A recent client wanted some specific information about performance and load times for an ecommerce store. There are best practices, of course, and lots of factors that can affect load time, and most ecommerce shop managers also want lots of imagery, so a more detailed breakdown of load times and items was required.
Dropbox is an excellent cross-platform freemium file synchronisation and online storage application. If that doesn't have you salivating already, it has a few more tricks up its sleeve.
All of the cheat sheets are currently available in (passable) PNG and (not very well done) PDF. What would be your preferred format(s) for them, in order?
Options that spring immediately to mind include PNG, PDF, HTML, XML, SVG, JPG, DOC, ODF, mobile version and a hard copy, but feel free to add any others you'd like in the comments.
I enjoyed reading about Calendar Reform and the various interesting ideas involved recently. I especially like the World Calendar, which starts on the same day of the week every year - making calendars reusable.
Also worth thinking about was the idea that, one day, we will most likely ditch the BC/AD/BCE/CE year numbering systems in favour of a "Before First Contact" and "After First Contact" system.
Of course, changing calendars is always going to be tricky, especially with current technology, communications and global economy concerns. And it's only ever going to become more difficult as technology becomes more integrated with, well, everything.
But it did occur to me that we all already use two calendar systems concurrently - an absolute one (commonly Gregorian) and a relative one (e.g., such and such happened one year ago).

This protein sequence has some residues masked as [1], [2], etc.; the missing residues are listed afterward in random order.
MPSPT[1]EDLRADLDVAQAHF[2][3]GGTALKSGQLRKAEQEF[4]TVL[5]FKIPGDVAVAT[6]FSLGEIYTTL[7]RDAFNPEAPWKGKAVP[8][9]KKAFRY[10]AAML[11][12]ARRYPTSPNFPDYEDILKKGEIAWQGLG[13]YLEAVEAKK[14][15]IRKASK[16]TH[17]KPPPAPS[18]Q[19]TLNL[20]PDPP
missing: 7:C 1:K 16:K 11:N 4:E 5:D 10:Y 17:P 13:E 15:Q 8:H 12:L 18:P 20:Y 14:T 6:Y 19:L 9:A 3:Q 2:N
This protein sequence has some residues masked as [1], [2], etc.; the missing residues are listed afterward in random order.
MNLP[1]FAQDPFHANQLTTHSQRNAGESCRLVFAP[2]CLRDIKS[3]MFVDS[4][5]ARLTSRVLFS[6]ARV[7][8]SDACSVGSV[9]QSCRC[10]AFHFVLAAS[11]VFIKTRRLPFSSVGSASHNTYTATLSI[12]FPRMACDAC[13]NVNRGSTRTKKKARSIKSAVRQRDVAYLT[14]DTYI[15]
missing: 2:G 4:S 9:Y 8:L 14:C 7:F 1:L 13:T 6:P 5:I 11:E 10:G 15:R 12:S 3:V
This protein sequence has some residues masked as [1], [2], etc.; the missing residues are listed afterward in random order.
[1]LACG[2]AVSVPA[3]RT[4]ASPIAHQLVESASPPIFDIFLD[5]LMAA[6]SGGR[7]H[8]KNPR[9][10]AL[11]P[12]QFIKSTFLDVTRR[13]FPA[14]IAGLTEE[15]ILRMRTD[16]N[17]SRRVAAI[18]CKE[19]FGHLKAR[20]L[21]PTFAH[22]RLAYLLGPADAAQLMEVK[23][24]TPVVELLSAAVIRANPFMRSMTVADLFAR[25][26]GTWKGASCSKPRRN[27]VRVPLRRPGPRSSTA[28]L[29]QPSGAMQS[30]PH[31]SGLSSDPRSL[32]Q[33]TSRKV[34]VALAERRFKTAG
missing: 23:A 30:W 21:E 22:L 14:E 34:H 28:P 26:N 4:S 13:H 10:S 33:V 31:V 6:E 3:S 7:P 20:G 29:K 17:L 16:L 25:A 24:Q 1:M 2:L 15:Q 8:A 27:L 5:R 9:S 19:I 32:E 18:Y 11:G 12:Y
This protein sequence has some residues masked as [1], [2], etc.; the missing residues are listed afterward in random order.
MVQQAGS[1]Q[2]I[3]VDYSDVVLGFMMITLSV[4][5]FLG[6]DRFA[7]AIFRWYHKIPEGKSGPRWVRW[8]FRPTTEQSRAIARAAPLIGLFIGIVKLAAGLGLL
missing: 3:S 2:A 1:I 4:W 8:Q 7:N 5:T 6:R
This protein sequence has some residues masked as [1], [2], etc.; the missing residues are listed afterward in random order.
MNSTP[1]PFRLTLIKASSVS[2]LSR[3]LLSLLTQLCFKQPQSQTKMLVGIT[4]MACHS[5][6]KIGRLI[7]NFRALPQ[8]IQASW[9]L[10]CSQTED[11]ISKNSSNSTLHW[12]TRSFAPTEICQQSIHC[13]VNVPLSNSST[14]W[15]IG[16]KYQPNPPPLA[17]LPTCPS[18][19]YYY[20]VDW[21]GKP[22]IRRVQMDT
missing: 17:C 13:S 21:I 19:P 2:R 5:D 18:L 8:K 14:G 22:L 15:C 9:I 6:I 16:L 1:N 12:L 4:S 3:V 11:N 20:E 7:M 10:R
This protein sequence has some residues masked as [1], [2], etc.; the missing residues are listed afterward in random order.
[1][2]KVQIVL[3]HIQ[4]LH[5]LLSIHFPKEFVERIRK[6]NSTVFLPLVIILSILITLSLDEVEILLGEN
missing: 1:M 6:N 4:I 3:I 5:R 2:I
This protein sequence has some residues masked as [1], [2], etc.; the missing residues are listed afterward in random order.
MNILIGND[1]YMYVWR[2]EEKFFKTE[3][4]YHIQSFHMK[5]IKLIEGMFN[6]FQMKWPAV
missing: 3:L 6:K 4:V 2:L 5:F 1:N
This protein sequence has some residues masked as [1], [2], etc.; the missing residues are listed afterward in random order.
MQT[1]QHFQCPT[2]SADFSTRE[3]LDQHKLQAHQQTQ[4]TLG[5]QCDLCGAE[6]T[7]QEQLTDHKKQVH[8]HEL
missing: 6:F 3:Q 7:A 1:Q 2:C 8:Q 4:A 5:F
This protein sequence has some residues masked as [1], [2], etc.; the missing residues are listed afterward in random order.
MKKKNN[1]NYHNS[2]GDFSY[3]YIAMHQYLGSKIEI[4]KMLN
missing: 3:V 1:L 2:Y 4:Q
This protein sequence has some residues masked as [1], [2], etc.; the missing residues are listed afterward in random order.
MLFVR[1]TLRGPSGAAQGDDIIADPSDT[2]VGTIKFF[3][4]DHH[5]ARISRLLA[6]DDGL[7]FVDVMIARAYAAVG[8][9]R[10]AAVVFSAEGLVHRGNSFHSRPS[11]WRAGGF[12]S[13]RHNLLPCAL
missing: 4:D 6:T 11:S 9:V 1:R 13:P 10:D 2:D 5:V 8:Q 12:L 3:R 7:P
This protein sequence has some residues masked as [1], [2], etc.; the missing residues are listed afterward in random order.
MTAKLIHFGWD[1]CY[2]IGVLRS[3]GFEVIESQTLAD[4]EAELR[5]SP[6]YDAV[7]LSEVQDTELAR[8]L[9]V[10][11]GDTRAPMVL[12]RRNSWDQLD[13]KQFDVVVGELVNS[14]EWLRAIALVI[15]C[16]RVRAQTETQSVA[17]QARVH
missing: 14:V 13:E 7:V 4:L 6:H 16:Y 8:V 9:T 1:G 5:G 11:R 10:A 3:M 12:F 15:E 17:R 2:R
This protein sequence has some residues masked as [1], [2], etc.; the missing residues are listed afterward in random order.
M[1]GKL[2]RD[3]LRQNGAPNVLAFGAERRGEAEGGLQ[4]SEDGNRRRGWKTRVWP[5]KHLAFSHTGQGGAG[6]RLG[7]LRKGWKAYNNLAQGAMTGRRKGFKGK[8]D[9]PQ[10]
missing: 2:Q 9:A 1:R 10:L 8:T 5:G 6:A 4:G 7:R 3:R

So maybe the idea isn't so far fetched after all ...
It's been quiet round these parts. I'm finding it hard to put the time into writing (more here).
I want to be able to jot thoughts down faster, while they're in my head. And not to feel guilty if I post something short.
The cure? Shorter form posts, like this one.
This handy PHP command line script for Ubuntu will switch your desktop wallpaper over whenever you like, generating you something new using letters you define and the fonts available on your system.
16 December 2009 | 27 comments | security, database, passwords, programming, webdev
Hashes are used almost everywhere on the web, behind the scenes, to protect your passwords. Learn why it's important to always add salt to your hashes.
A few lessons learned from the latest round of updates to Added Bytes.
After a year of tweaking and putting it off, I've finally flipped the switch on the new version of addedbytes.com.
Inspired by the brilliant graphs over at Information is Beautiful, I decided to analyse where my time was being spent. This is the result: